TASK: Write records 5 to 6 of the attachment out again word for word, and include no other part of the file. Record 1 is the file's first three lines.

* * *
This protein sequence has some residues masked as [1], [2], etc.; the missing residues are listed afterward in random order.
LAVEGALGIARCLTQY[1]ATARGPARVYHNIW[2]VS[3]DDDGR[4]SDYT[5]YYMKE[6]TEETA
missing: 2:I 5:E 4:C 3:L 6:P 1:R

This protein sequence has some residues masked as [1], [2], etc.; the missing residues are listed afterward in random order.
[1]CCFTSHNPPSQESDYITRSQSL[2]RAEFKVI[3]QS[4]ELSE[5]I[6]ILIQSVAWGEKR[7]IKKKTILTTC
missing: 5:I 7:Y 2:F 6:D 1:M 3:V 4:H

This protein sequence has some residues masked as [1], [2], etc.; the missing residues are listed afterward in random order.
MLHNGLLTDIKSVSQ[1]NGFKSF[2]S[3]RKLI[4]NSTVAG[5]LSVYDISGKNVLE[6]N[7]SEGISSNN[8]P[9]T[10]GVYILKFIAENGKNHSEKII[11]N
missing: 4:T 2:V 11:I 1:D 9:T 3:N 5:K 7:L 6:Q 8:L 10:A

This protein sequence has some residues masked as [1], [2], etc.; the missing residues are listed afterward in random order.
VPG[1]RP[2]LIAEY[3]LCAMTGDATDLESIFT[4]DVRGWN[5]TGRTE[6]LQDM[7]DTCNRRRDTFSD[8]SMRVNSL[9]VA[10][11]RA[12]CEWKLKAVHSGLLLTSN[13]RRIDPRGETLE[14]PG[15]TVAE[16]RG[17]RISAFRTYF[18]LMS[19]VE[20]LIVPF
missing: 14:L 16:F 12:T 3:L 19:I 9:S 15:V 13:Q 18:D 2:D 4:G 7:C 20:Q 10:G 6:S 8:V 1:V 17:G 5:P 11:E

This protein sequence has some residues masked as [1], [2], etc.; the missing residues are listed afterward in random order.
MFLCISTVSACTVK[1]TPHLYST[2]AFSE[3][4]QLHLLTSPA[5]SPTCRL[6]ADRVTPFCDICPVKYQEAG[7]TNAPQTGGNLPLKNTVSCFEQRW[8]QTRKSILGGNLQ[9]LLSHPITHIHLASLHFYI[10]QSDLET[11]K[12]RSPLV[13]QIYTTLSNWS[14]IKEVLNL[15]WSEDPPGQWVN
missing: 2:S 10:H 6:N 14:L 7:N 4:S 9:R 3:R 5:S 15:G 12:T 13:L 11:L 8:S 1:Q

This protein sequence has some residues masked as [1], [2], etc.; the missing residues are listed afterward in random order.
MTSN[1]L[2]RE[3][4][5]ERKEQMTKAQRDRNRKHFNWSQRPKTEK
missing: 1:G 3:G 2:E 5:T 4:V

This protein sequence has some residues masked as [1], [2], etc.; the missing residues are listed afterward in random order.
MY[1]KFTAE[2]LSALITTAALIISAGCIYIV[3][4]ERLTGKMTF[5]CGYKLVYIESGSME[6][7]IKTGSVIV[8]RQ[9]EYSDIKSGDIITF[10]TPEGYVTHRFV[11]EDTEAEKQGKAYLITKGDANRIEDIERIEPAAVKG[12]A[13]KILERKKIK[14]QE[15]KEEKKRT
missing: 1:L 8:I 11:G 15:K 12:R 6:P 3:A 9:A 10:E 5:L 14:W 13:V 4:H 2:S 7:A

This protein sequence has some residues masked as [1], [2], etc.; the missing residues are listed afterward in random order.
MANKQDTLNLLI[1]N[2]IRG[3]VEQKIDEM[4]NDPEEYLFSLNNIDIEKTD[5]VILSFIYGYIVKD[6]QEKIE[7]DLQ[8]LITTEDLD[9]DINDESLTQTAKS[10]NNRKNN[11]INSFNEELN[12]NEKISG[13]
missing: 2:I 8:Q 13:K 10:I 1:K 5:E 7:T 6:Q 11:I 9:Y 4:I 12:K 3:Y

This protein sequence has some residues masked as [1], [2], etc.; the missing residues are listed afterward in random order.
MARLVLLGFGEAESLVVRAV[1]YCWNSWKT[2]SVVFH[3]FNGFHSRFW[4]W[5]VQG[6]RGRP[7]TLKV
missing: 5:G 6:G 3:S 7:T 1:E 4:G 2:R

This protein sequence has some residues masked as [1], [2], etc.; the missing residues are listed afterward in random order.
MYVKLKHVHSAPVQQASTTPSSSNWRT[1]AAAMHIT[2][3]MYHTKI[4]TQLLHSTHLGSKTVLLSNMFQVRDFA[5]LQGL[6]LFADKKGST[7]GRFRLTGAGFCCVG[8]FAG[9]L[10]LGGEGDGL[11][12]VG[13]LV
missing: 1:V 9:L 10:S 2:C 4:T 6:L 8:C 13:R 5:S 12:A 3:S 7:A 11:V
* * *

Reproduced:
This protein sequence has some residues masked as [1], [2], etc.; the missing residues are listed afterward in random order.
MFLCISTVSACTVK[1]TPHLYST[2]AFSE[3][4]QLHLLTSPA[5]SPTCRL[6]ADRVTPFCDICPVKYQEAG[7]TNAPQTGGNLPLKNTVSCFEQRW[8]QTRKSILGGNLQ[9]LLSHPITHIHLASLHFYI[10]QSDLET[11]K[12]RSPLV[13]QIYTTLSNWS[14]IKEVLNL[15]WSEDPPGQWVN
missing: 2:S 10:H 6:N 14:L 7:N 4:S 9:R 3:R 5:S 15:G 12:T 13:L 11:L 8:S 1:Q

This protein sequence has some residues masked as [1], [2], etc.; the missing residues are listed afterward in random order.
MTSN[1]L[2]RE[3][4][5]ERKEQMTKAQRDRNRKHFNWSQRPKTEK
missing: 1:G 3:G 2:E 5:T 4:V